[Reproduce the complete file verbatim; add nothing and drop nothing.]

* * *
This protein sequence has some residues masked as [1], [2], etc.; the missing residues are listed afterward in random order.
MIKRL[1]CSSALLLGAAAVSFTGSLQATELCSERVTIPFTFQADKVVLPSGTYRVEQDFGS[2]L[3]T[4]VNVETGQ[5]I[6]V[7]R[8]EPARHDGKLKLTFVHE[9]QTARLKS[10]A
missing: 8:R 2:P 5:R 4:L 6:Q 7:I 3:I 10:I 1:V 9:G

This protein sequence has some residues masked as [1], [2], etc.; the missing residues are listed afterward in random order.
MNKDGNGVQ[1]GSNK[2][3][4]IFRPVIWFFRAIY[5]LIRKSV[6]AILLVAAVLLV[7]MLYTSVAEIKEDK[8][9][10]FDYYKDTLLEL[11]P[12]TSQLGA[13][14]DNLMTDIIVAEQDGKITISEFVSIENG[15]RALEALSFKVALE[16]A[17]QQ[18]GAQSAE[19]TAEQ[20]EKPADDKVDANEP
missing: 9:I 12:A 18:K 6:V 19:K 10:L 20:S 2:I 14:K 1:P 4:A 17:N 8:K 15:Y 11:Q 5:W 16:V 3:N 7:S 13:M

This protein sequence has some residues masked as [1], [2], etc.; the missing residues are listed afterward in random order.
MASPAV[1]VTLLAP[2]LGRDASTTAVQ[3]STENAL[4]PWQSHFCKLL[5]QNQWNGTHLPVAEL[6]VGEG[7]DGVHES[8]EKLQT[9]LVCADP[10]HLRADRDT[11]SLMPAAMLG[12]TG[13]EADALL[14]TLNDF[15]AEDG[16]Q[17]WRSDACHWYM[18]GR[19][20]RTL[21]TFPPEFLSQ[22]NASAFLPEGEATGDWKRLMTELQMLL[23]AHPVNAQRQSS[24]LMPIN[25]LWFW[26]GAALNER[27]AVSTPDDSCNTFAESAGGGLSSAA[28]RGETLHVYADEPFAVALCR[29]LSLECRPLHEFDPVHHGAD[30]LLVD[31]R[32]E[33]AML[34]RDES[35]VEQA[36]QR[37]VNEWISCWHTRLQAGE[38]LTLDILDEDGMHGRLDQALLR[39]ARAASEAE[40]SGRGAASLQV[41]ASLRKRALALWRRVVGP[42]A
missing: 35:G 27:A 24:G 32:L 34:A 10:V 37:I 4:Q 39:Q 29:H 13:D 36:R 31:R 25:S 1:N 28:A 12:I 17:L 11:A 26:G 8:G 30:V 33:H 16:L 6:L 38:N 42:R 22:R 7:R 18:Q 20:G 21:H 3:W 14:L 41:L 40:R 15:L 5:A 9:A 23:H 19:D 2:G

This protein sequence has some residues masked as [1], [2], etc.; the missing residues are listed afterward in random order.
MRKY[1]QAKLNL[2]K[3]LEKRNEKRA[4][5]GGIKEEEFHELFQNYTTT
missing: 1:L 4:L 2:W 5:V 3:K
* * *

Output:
This protein sequence has some residues masked as [1], [2], etc.; the missing residues are listed afterward in random order.
MIKRL[1]CSSALLLGAAAVSFTGSLQATELCSERVTIPFTFQADKVVLPSGTYRVEQDFGS[2]L[3]T[4]VNVETGQ[5]I[6]V[7]R[8]EPARHDGKLKLTFVHE[9]QTARLKS[10]A
missing: 8:R 2:P 5:R 4:L 6:Q 7:I 3:I 10:I 1:V 9:G

This protein sequence has some residues masked as [1], [2], etc.; the missing residues are listed afterward in random order.
MNKDGNGVQ[1]GSNK[2][3][4]IFRPVIWFFRAIY[5]LIRKSV[6]AILLVAAVLLV[7]MLYTSVAEIKEDK[8][9][10]FDYYKDTLLEL[11]P[12]TSQLGA[13][14]DNLMTDIIVAEQDGKITISEFVSIENG[15]RALEALSFKVALE[16]A[17]QQ[18]GAQSAE[19]TAEQ[20]EKPADDKVDANEP
missing: 9:I 12:A 18:K 6:V 19:K 10:L 20:S 2:I 14:K 1:P 4:A 17:N 8:K 15:Y 11:Q 5:W 16:V 3:N 7:S 13:M

This protein sequence has some residues masked as [1], [2], etc.; the missing residues are listed afterward in random order.
MASPAV[1]VTLLAP[2]LGRDASTTAVQ[3]STENAL[4]PWQSHFCKLL[5]QNQWNGTHLPVAEL[6]VGEG[7]DGVHES[8]EKLQT[9]LVCADP[10]HLRADRDT[11]SLMPAAMLG[12]TG[13]EADALL[14]TLNDF[15]AEDG[16]Q[17]WRSDACHWYM[18]GR[19][20]RTL[21]TFPPEFLSQ[22]NASAFLPEGEATGDWKRLMTELQMLL[23]AHPVNAQRQSS[24]LMPIN[25]LWFW[26]GAALNER[27]AVSTPDDSCNTFAESAGGGLSSAA[28]RGETLHVYADEPFAVALCR[29]LSLECRPLHEFDPVHHGAD[30]LLVD[31]R[32]E[33]AML[34]RDES[35]VEQA[36]QR[37]VNEWISCWHTRLQAGE[38]LTLDILDEDGMHGRLDQALLR[39]ARAASEAE[40]SGRGAASLQV[41]ASLRKRALALWRRVVGP[42]A
missing: 35:G 27:A 24:G 32:L 34:A 10:V 37:I 4:Q 39:Q 29:H 13:D 36:R 31:R 25:S 1:N 28:A 12:I 17:L 11:A 26:G 8:G 30:V 33:H 16:L 6:L 38:N 42:R 22:R 7:R 18:Q 20:G 21:H 3:W 14:L 41:L 40:R 15:L 5:A 9:A 23:H 19:D 2:G

This protein sequence has some residues masked as [1], [2], etc.; the missing residues are listed afterward in random order.
MRKY[1]QAKLNL[2]K[3]LEKRNEKRA[4][5]GGIKEEEFHELFQNYTTT
missing: 1:L 4:L 2:W 5:V 3:K